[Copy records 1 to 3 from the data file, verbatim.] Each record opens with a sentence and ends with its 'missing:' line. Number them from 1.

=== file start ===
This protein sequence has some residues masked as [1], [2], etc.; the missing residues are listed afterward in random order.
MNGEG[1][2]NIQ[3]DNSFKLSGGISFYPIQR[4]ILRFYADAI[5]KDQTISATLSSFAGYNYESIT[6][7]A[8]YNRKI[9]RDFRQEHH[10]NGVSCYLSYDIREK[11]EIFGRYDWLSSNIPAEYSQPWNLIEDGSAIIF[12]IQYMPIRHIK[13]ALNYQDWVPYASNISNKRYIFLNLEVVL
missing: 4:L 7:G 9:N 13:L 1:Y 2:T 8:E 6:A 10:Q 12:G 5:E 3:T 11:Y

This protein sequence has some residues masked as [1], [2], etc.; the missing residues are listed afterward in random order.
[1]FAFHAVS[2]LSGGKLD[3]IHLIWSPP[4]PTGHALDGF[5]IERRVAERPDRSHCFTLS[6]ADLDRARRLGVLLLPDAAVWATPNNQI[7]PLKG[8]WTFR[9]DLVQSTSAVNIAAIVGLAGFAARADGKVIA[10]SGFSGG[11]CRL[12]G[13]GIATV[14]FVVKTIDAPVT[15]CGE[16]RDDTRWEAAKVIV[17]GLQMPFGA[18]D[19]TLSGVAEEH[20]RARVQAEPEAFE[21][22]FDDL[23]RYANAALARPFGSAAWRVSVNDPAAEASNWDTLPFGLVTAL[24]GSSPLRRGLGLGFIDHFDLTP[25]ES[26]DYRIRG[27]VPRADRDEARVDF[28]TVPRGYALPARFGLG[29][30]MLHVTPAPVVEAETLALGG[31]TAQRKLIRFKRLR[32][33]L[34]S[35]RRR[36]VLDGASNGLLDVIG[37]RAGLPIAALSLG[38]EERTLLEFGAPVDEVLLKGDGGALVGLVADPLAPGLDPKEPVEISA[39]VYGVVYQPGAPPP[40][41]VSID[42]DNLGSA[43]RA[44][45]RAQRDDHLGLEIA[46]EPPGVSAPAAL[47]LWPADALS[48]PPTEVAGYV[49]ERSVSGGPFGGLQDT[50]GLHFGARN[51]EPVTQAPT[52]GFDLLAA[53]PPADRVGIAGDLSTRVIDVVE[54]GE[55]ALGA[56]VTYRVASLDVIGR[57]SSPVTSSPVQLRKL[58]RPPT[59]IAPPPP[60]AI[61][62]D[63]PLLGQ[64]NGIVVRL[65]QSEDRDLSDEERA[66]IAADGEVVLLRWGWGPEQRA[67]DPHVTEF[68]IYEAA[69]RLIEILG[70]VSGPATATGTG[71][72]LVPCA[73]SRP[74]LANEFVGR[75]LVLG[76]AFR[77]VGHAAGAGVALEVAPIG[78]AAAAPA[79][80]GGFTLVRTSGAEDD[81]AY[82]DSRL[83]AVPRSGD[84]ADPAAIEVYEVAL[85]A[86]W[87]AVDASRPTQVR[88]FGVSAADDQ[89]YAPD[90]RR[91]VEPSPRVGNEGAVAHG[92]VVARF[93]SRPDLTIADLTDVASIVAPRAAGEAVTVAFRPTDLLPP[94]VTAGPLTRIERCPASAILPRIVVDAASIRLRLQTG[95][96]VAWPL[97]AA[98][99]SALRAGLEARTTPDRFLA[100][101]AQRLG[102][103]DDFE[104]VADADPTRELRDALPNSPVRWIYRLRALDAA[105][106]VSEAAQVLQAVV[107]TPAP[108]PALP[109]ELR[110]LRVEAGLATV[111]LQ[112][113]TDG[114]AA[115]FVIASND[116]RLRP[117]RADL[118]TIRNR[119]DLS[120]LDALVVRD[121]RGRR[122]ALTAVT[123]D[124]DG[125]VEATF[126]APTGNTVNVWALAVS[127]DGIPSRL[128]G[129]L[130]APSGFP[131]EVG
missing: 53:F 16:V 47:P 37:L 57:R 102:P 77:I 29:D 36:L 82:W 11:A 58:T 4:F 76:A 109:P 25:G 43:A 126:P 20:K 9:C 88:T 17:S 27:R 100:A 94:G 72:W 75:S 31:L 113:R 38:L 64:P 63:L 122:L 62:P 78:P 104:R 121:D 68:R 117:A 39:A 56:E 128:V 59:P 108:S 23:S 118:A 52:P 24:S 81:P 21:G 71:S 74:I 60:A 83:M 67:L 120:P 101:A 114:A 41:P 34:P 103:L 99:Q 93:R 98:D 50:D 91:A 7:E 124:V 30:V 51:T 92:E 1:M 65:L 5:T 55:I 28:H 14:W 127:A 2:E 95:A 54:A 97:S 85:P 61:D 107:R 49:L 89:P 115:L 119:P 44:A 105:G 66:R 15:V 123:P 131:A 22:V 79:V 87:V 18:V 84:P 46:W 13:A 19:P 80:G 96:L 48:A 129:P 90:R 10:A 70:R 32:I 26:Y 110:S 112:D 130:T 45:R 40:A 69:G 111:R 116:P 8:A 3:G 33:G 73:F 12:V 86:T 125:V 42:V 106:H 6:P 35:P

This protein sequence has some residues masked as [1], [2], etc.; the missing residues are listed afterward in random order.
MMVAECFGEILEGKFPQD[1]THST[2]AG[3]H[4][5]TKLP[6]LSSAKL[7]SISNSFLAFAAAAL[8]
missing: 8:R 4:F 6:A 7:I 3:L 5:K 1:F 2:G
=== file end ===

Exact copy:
This protein sequence has some residues masked as [1], [2], etc.; the missing residues are listed afterward in random order.
MNGEG[1][2]NIQ[3]DNSFKLSGGISFYPIQR[4]ILRFYADAI[5]KDQTISATLSSFAGYNYESIT[6][7]A[8]YNRKI[9]RDFRQEHH[10]NGVSCYLSYDIREK[11]EIFGRYDWLSSNIPAEYSQPWNLIEDGSAIIF[12]IQYMPIRHIK[13]ALNYQDWVPYASNISNKRYIFLNLEVVL
missing: 4:L 7:G 9:N 13:L 1:Y 2:T 8:E 6:A 10:Q 12:G 5:E 3:T 11:Y

This protein sequence has some residues masked as [1], [2], etc.; the missing residues are listed afterward in random order.
[1]FAFHAVS[2]LSGGKLD[3]IHLIWSPP[4]PTGHALDGF[5]IERRVAERPDRSHCFTLS[6]ADLDRARRLGVLLLPDAAVWATPNNQI[7]PLKG[8]WTFR[9]DLVQSTSAVNIAAIVGLAGFAARADGKVIA[10]SGFSGG[11]CRL[12]G[13]GIATV[14]FVVKTIDAPVT[15]CGE[16]RDDTRWEAAKVIV[17]GLQMPFGA[18]D[19]TLSGVAEEH[20]RARVQAEPEAFE[21][22]FDDL[23]RYANAALARPFGSAAWRVSVNDPAAEASNWDTLPFGLVTAL[24]GSSPLRRGLGLGFIDHFDLTP[25]ES[26]DYRIRG[27]VPRADRDEARVDF[28]TVPRGYALPARFGLG[29][30]MLHVTPAPVVEAETLALGG[31]TAQRKLIRFKRLR[32][33]L[34]S[35]RRR[36]VLDGASNGLLDVIG[37]RAGLPIAALSLG[38]EERTLLEFGAPVDEVLLKGDGGALVGLVADPLAPGLDPKEPVEISA[39]VYGVVYQPGAPPP[40][41]VSID[42]DNLGSA[43]RA[44][45]RAQRDDHLGLEIA[46]EPPGVSAPAAL[47]LWPADALS[48]PPTEVAGYV[49]ERSVSGGPFGGLQDT[50]GLHFGARN[51]EPVTQAPT[52]GFDLLAA[53]PPADRVGIAGDLSTRVIDVVE[54]GE[55]ALGA[56]VTYRVASLDVIGR[57]SSPVTSSPVQLRKL[58]RPPT[59]IAPPPP[60]AI[61][62]D[63]PLLGQ[64]NGIVVRL[65]QSEDRDLSDEERA[66]IAADGEVVLLRWGWGPEQRA[67]DPHVTEF[68]IYEAA[69]RLIEILG[70]VSGPATATGTG[71][72]LVPCA[73]SRP[74]LANEFVGR[75]LVLG[76]AFR[77]VGHAAGAGVALEVAPIG[78]AAAAPA[79][80]GGFTLVRTSGAEDD[81]AY[82]DSRL[83]AVPRSGD[84]ADPAAIEVYEVAL[85]A[86]W[87]AVDASRPTQVR[88]FGVSAADDQ[89]YAPD[90]RR[91]VEPSPRVGNEGAVAHG[92]VVARF[93]SRPDLTIADLTDVASIVAPRAAGEAVTVAFRPTDLLPP[94]VTAGPLTRIERCPASAILPRIVVDAASIRLRLQTG[95][96]VAWPL[97]AA[98][99]SALRAGLEARTTPDRFLA[100][101]AQRLG[102][103]DDFE[104]VADADPTRELRDALPNSPVRWIYRLRALDAA[105][106]VSEAAQVLQAVV[107]TPAP[108]PALP[109]ELR[110]LRVEAGLATV[111]LQ[112][113]TDG[114]AA[115]FVIASND[116]RLRP[117]RADL[118]TIRNR[119]DLS[120]LDALVVRD[121]RGRR[122]ALTAVT[123]D[124]DG[125]VEATF[126]APTGNTVNVWALAVS[127]DGIPSRL[128]G[129]L[130]APSGFP[131]EVG
missing: 53:F 16:V 47:P 37:L 57:R 102:P 77:I 29:D 36:L 82:W 11:A 58:T 4:F 76:A 109:P 25:G 43:A 126:P 20:K 9:C 88:T 17:S 27:R 100:A 94:G 72:W 75:S 31:L 113:R 38:L 64:P 63:L 122:L 62:P 78:P 104:R 121:D 68:R 117:A 39:A 56:E 128:V 59:P 108:S 23:S 118:A 52:P 24:S 81:P 21:G 71:S 74:I 60:A 83:M 67:L 120:P 101:A 114:A 41:P 34:P 103:L 99:Q 93:R 98:D 50:D 91:A 7:E 124:V 30:V 51:T 92:E 1:M 65:L 5:T 55:I 28:H 14:W 127:A 2:E 95:A 54:A 97:S 85:P 61:D 107:R 49:L 89:P 115:L 119:P 44:A 105:G 66:R 15:V 123:P 131:A 22:V 79:V 87:V 18:V 84:P 46:W 13:A 19:P 80:G 96:L 48:A 129:P 90:R 10:A 70:R 32:I 26:Y 110:S 112:D 130:T 45:R 40:A 69:G 111:R 116:P 8:A 3:G 33:G 73:F 12:V 86:T 125:V 42:V 106:H 6:P 35:P

This protein sequence has some residues masked as [1], [2], etc.; the missing residues are listed afterward in random order.
MMVAECFGEILEGKFPQD[1]THST[2]AG[3]H[4][5]TKLP[6]LSSAKL[7]SISNSFLAFAAAAL[8]
missing: 8:R 4:F 6:A 7:I 3:L 5:K 1:F 2:G